By Marie-Renee Goulet

The season is upon us, and my team suggested we pick our favourite Christmas movie and go through why it was so meaningful to us. Like every other time this situation comes up, I smiled and nodded and stayed silent. How do I tell them? Should I tell them? I don’t have a favourite Christmas movie.

My opinion on the season is a bit personal, and the few times I told anyone, they either judged me or hugged me because they felt the same way and finally could talk to someone about it.

To honour those people, allow me to say: Fuck Christmas. Yep, I said it. I grew up in a “different” kind of family. For years, my mother scared me about strange adults, anyone offering me anything for free, or what to do if a strange man offered me candy; then she thought it would be a good idea to try and sit me on a strip mall Santa’s lap when I was 6. Don’t picture Edmund Gwenn in Miracle on 34th Street (1947). I am talking 1981, yellow smoked stained beard, dead neighbourhood strip mall Santa. When the dirty bastard handed me a candy cane, I lost my freaking mind. Life being what it is, my mother died suddenly during the holidays 15 years later. Taking down the Christmas decoration as I planned her funeral was heartbreaking and forever tainted the season. Add to that the overly commercial, consumerism aspect of it, the holiday lost all meaning. Shouldn’t we give randomly and spread a little joy year-round?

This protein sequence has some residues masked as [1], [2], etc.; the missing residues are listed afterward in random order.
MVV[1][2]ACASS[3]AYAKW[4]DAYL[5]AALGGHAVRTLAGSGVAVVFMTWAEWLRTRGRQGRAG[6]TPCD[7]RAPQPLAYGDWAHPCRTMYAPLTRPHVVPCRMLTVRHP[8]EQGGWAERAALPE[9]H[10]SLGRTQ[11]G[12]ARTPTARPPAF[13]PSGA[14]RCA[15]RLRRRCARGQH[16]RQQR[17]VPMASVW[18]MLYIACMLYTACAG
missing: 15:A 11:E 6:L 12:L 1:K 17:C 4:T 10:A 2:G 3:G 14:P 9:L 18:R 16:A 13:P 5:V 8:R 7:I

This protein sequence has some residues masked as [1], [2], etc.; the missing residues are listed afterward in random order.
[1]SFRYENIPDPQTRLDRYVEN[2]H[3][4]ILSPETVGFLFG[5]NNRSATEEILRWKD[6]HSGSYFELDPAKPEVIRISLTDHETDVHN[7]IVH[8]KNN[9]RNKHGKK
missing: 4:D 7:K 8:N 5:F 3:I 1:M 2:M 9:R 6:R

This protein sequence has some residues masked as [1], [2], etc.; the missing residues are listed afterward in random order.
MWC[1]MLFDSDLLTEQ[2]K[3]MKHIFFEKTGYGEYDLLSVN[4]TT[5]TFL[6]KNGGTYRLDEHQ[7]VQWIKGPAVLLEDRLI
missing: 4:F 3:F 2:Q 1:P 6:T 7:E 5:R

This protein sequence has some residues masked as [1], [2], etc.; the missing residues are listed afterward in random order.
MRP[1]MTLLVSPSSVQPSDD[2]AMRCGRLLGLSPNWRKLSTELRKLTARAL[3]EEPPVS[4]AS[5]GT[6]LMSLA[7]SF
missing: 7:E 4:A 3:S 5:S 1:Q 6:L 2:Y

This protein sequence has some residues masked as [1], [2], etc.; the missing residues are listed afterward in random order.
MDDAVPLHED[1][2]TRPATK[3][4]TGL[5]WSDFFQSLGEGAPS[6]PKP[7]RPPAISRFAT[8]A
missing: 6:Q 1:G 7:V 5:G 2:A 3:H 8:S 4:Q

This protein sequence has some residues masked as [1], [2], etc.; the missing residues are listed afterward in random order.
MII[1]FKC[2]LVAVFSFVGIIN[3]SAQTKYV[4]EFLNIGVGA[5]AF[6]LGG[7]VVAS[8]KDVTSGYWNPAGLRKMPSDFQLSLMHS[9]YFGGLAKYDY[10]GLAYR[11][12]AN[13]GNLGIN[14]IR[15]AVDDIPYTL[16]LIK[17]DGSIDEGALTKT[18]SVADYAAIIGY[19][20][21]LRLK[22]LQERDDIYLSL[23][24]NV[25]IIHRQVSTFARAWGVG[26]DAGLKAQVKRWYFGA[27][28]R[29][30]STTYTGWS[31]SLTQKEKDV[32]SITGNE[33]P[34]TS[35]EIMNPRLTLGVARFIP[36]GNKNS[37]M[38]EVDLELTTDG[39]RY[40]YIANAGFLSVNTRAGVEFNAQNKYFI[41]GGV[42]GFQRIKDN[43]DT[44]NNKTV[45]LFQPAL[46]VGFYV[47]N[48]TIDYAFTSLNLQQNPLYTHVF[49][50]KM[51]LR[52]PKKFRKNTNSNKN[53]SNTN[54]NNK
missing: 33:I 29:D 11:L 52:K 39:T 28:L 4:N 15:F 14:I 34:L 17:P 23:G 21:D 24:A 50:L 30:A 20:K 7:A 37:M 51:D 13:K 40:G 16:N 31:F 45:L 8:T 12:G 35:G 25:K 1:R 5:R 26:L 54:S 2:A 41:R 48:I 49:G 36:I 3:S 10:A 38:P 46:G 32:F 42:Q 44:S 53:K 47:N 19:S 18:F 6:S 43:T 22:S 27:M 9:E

So for this Christmas, may I present to you:

REVIEW: BAD SANTA (2003) ***

Willie (Billy Bob Thornton) is a miserable con man who only works once a year as a foul-mouthed mall Santa. Sitting at the bar in his suit, smoking and drinking heavily, he seems to have reached a new low. Thoroughly hungover, he is terrible to kids. We soon find out that the gig is a cover for him and his Elf partner Marcus (Tony Cox) to rob the mall after hours.

Willie is a pretty unredeemable character, and Thornton has no shame playing him. His alcoholism is out of control, and he keeps embarrassing himself. Despite this, he meets a beautiful woman with a Santa fetish (Lauren Graham). When a lonely and disturbed kid (Brett Kelly) who happens to live in a nice house with an oblivious grandmother comes into his life, he immediately takes advantage of the situation.

The scenes between John Ritter, as store manager Rob Chipeska and who passed away before the movie was released, and Berny Mac (Gin) as the head of security, who passed away a few years later, felt bittersweet. Gin figures out the scheme and, instead of stopping it, wants a cut. I am not sure why this whole cast of characters is funny, but it is. Of course, there is a happy, albeit twisted ending as the kid slowly gets to him, and he begins to care.

Strong language advisory on this one, do not watch with kids around.

If you feel depressed and lonely during the holiday season, there is help available, reach out:

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